It was just the other day while browsing a Wal-Mart toy section that a friend and I remarked upon how easy it is to find an action figure of Constable Zuvio, a character entirely cut from Star Wars: The Force Awakens. Meanwhile, plastic representations of Rey, the main character of the film, are considerably harder to come by – and not because they’ve all been snatched up. They just didn’t make that many. It seems like a shocking phenomenon, but when you think about it, it’s nothing new. Star Wars marketing has always been dominated not necessarily by the most important characters, but the coolest looking ones. Case in point, The Phantom Menace baddie Darth Maul. Despite having a relatively small presence in the film outside of the big ending fight scene, you could’t throw a rock in the summer of 1999 without hitting something with Maul’s face plastered all over it. And yet the film came out and Maul turned out to have one solitary line, two fight scenes, and an ignominious death from which he never returned (not in the films anyway). The era of Maul’s ubiquity ended as quickly as it began, with Attack of the Clones shifting its focus to Jango Fett, again a character with relatively little presence in his film.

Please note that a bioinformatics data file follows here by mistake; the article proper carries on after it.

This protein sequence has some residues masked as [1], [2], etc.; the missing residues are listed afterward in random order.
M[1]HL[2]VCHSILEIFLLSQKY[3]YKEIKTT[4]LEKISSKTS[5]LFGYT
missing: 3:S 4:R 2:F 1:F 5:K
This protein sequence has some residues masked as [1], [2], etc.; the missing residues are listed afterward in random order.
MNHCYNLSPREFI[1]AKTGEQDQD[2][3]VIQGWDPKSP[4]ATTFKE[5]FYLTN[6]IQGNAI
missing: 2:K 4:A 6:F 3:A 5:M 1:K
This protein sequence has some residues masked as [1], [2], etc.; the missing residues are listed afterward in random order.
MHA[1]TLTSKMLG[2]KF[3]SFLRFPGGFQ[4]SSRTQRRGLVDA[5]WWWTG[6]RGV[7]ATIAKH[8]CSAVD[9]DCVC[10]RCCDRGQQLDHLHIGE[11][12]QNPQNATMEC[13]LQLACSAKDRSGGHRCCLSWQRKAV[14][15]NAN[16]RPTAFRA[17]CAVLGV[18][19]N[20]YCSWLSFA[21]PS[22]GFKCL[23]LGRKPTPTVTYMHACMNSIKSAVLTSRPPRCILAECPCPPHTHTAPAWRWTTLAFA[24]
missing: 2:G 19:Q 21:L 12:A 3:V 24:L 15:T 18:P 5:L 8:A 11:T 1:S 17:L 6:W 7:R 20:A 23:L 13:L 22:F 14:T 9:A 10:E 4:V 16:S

But Maul lives on, how could he not after being sold as the coolest thing ever to impressionable kids all those years ago. Even though the Star Wars films proper left Maul in the dust and never looked back, he’s continued to appear in comics, games, the Clone Wars tv series and a host of other media. Included in that host are fan films, and a new Maul-centric fan production recently hit the web. The short, titled Darth Maul: Apprentice, is an impressive piece of work as fan films go, telling a relatively simple story that sees Maul square off against a group of Jedi in what boils down to one long fight sequence. The short features some impressive fight choreography and cinematography, with some wirework, a nice overhead shot, and even a few sweeping vistas probably captured via drone. The short was in production for over two years, clearly a labor of love by writer, director, producer and editor Shawn Bu and choreographer Vi-Dan Tran.
You can check out the short below, and the hard work and passion that went into it will quickly become apparent.